The Charles H. Wright Museum of African American History’s 39th annual African World Festival celebrated its anniversary this July with a return to the location where the festival got started: Detroit’s Hart Plaza.

RELATED: African World Festival Returns to Downtown Detroit’s Hart Plaza

The annual African World Festival, the largest celebration of the African diaspora in Detroit, featured a host of musical performers; special programming for children and families, like storytelling and a walking history tour; information booths with community resources; and more than 150 food, art and clothing vendors. The festival ran July 15-17, 2022.

One Detroit contributing producer AJ Walker takes viewers to Hart Plaza on Detroit’s riverfront for a look at how the 39th annual African World Festival played out this year.

Full Transcript:

Stephen Henderson: Hi. Welcome to American Black Journal.

Nija Kai, Director, Charles H. Wright Museum’s African World Festival: Thank you, Stephen. We appreciate you inviting us back this year.

Stephen Henderson: Yeah, and of course, we have you back because we are about to have a lot of fun again at the African World Festival. Tell us what the people have to look forward to this year.

Nija Kai: Thanks. It’s absolutely going to be a lot of fun. We’re returning to the riverfront in downtown Detroit. And that plaza and the site of the beautiful Detroit River and the scenes from Windsor, Canada, always bring some wonderment to the event being on an international waterway. We, of course, are going to bring all of the entertainment, food, special activities.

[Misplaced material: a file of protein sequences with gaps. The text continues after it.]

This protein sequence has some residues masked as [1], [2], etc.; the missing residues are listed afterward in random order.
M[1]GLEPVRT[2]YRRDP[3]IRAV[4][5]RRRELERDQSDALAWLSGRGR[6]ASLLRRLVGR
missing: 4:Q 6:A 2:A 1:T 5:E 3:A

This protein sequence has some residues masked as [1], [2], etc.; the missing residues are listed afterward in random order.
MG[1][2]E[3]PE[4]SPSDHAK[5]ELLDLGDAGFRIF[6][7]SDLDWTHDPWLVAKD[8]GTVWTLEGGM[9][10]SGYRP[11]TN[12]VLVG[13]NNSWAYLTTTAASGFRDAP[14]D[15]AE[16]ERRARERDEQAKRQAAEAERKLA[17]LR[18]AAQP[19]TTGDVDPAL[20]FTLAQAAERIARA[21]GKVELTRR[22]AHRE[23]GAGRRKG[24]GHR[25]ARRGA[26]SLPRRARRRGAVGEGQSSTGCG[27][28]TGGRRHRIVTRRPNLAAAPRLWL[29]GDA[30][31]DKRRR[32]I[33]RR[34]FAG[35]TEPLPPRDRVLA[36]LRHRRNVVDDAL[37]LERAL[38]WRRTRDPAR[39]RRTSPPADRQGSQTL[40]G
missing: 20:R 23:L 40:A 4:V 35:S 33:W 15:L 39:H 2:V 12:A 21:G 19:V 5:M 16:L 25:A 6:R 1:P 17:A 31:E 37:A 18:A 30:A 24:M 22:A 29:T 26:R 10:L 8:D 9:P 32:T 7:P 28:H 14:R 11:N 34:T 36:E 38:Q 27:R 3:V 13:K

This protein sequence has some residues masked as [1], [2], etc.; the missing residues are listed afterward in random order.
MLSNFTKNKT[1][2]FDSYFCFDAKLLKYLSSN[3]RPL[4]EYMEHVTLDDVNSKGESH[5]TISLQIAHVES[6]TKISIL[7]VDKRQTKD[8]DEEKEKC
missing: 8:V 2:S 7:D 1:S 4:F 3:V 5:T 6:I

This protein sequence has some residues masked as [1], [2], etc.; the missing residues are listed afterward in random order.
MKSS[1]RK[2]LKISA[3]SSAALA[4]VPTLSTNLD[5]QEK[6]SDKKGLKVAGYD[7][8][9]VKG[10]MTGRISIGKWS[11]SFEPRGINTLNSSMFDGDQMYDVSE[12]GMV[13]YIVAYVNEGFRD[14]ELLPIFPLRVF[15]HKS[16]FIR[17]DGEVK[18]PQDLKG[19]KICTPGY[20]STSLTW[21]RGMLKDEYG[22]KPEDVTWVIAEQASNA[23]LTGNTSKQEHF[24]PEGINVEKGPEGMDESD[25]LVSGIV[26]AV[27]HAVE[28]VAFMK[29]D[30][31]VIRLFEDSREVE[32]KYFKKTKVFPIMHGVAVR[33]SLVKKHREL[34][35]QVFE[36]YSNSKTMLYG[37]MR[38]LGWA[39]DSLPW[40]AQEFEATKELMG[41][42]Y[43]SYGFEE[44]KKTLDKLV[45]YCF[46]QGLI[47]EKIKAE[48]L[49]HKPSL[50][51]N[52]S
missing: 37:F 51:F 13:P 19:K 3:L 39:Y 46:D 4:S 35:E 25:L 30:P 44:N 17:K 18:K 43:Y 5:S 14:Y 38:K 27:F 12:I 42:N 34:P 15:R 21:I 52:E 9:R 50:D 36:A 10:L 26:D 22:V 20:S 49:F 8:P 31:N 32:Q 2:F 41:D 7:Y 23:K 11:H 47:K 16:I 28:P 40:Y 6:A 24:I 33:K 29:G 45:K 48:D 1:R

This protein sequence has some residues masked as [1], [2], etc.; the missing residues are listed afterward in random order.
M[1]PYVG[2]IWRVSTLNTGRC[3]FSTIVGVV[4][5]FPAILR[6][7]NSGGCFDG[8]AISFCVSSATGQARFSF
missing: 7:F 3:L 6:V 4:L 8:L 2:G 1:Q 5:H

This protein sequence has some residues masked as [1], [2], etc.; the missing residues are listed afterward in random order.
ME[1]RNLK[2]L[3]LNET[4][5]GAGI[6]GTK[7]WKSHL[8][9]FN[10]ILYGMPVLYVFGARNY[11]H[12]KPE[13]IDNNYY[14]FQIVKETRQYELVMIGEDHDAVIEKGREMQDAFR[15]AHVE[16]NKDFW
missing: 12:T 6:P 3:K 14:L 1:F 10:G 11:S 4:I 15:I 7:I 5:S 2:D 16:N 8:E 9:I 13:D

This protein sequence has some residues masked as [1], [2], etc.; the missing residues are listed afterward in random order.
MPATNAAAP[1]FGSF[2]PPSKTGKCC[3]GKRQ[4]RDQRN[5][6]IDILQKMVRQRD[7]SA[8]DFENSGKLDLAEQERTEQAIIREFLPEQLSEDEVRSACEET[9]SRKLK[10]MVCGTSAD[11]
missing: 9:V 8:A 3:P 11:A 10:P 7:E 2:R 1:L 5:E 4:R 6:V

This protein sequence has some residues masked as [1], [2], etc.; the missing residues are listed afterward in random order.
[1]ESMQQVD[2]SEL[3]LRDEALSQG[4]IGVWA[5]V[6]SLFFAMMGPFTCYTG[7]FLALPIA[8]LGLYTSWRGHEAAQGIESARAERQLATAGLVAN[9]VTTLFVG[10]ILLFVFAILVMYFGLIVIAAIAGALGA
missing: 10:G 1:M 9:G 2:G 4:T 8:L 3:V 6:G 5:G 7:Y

Nija Kai: We target all of our community, from the elders to the children to the teenagers and young adults. We bring music, we bring food, we bring drinks, we bring vendors. I think there are 150 vendors right now from all over the world with items that are one of a kind. And our folks enjoy shopping with the event. So again, it’ll be the wonderful event that we all are accustomed to with a few little extras this year.

Stephen Henderson: Yeah. So let’s talk about this return to Hart Plaza. When I was a kid growing up here in Detroit, that was where I first experienced the African Festival. And my memory is it was part of the ethnic festivals that we had at the Plaza. They would kind of have every week a different, a different festival. Why is it so important to go back to Hart Plaza?

Nija Kai: Well, I’ll tell you one thing. We kind of were outgrowing the museum site. Hart Plaza is designed for this type of event, and the expansiveness of that space really works for this event. We loved being at the festival, at the museum grounds, and I think it was wonderful to reattach this festival to the right museum, who are the presenters each year.

Nija Kai: But we kind of wore out the grass and were overriding the neighbors, so it was time to head back downtown and we’re grateful that all things came together so we could do that.

Stephen Henderson: Yeah. One of the great things about this festival is that it really celebrates the African diaspora, the idea that Africa is everywhere in the world. And I think that’s such a positive spin on, you know, a history that is, of course, difficult and troubled. But talk about the idea that, you know, Africa and where we’re from and who we are is a part of every place on earth.

Nija Kai: You know, as a young person, it dawned on me one day walking around and looking at all the growth that I was seeing. I was in Washington, D.C. and there were daisies and roses and periwinkles and cherry trees and all kinds of flowers. And then there were all these different grasses, you know, the tall seagrasses and the blue Kentucky grass and all these different types of grasses.

Nija Kai: And I thought, wow, people will accept all types of flowers and call them flowers. And people will accept all types of grasses and call them grasses. But people won’t accept all types of humans and relate to them as equal people. So that’s one of the reasons I love doing the African World Festival. It allows us to display and enjoy the vastness of the African world. The fact, as you said, that we are everywhere.